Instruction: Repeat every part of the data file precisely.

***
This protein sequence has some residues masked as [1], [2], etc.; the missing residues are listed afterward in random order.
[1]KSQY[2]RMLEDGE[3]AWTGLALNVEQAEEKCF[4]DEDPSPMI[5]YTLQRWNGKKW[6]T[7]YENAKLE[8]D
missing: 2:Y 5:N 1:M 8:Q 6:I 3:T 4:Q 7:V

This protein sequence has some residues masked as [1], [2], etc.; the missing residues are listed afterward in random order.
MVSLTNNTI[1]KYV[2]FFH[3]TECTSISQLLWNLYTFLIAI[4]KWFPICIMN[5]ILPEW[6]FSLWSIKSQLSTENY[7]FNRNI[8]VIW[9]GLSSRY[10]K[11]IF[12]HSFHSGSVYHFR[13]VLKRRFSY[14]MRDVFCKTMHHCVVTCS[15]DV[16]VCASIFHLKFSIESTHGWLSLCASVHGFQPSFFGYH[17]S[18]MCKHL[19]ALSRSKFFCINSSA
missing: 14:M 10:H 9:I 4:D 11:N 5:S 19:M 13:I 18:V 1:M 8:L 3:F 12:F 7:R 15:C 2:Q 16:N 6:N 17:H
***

This protein sequence has some residues masked as [1], [2], etc.; the missing residues are listed afterward in random order.
[1]KSQY[2]RMLEDGE[3]AWTGLALNVEQAEEKCF[4]DEDPSPMI[5]YTLQRWNGKKW[6]T[7]YENAKLE[8]D
missing: 2:Y 5:N 1:M 8:Q 6:I 3:T 4:Q 7:V

This protein sequence has some residues masked as [1], [2], etc.; the missing residues are listed afterward in random order.
MVSLTNNTI[1]KYV[2]FFH[3]TECTSISQLLWNLYTFLIAI[4]KWFPICIMN[5]ILPEW[6]FSLWSIKSQLSTENY[7]FNRNI[8]VIW[9]GLSSRY[10]K[11]IF[12]HSFHSGSVYHFR[13]VLKRRFSY[14]MRDVFCKTMHHCVVTCS[15]DV[16]VCASIFHLKFSIESTHGWLSLCASVHGFQPSFFGYH[17]S[18]MCKHL[19]ALSRSKFFCINSSA
missing: 14:M 10:H 9:I 4:D 11:N 5:S 19:M 13:I 18:V 1:M 8:L 3:F 12:F 7:R 15:C 2:Q 16:N 6:N 17:H